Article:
Playing the Free Speech Card

DC Comics has hired SF author Orson Scott Card to write a Superman digital comic. This has launched a lot of vocal protest and sparked petitions for DC to not employ Card. I’ve signed a petition and have spoken out against Card online. Why? It’s not for his views on homosexuality, abhorrent as I may find them. It’s that Card is on the board of directors of the National Organization for Marriage, an organization that actively works to deny equal civil rights to homosexuals. I have friends and family members who are LGBT, so NOM’s actions have a direct impact on the lives of people I care about. Card is very open about his views and his activities, so as far as I’m concerned, if DC hires him, they’re complicit in Card’s work against equal civil rights for LGBT people.

You may disagree with me. That’s fine. But in the arguments I’ve seen defending DC and Card, I’ve seen some misconceptions, so let’s get a few things straight.

The US Constitution guarantees freedom of speech. Absolutely. It does not, however, guarantee you a microphone and it doesn’t guarantee you freedom from the consequences of your speech. (In fact, certain kinds of speech are illegal precisely because of their effects. You can’t lie in advertisements. You can’t commit libel or slander.) Asking for DC Comics to not hire Card is not censorship. Neither is petitioning advertisers to pull their support of people like Rush Limbaugh or Glenn Beck. If the government were to silence Card (or Limbaugh or Beck), that would be censorship. But the First Amendment in no way guarantees Card be paid for what he writes, what he says, or what he does. DC–or any other business–has every right to not hire Card for his views or his actions. (Similarly, neither Rush Limbaugh nor Glenn Beck are in any way guaranteed a voice in popular media. If no one would hire them because of the things they say, that would be their tough luck. That’s not censorship, that’s a free market.)

This does not mean I advocate every company firing anyone who espouses an unpopular view. It’s not so sweeping as that. This is an individual case, and as I said, it’s not about what Card thinks or says, it’s about what he actually does. I would no more support DC hiring someone who was well-known for being active in fighting equal rights for women or people of color.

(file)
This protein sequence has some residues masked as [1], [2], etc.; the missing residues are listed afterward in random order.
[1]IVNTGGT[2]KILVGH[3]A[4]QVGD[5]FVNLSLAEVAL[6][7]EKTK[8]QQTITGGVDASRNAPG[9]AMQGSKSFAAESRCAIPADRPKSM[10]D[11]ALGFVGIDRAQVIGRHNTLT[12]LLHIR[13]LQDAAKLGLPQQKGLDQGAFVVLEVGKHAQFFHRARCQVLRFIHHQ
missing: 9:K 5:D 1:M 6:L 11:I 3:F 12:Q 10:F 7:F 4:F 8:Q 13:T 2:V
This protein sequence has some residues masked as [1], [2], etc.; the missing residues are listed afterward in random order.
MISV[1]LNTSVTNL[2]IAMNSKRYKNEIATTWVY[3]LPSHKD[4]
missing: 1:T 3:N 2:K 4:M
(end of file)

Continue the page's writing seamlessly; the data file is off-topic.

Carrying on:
I will defend Card’s right to speak his mind with every fiber of my being. But I will not support his right to speak his mind without consequence and I will fight against him writing a character I believe embodies and supports the opposite of Card’s views. The character of Superman was created as someone who fights against oppression, bigotry, exploitation, inequality, and injustice. I expect DC Comics to live up to that, and I believe hiring Orson Scott Card goes against that legacy.



7 thoughts on “Playing the Free Speech Card

  1. Thanks for this. As a librarian, I have complicated feelings about this. However, as a human being, I have nothing but loathing for him.

  2. As a librarian and an advocate of the First Amendment, I am completely in favor of my library stocking his books and completely in favor of him spouting whatever opinions he wants. But as a consumer and an advocate of equal rights, I have no problem protesting his hiring by DC and boycotting DC if they continue to employ him.

    Thanks for your comment, Ingrid!

  3. WOW. I didn not know any of that about OSC. That makes me immeasurably sad.

  4. OK, that comic is HI-LAR-IOUS! Thanks, Other Josh!

  5. Couldn’t agree more. He is also a hack. As a short story Enders Game was inspired. As a series of books it is base prostitution.

  6. Barry, I didn’t even want to get into how I think he’s a crap writer. Ender’s Game is one of the few books that made me want to hurl it across the room when I was reading it. I hated it. I honestly don’t understand why so many people hold it in such high regard.

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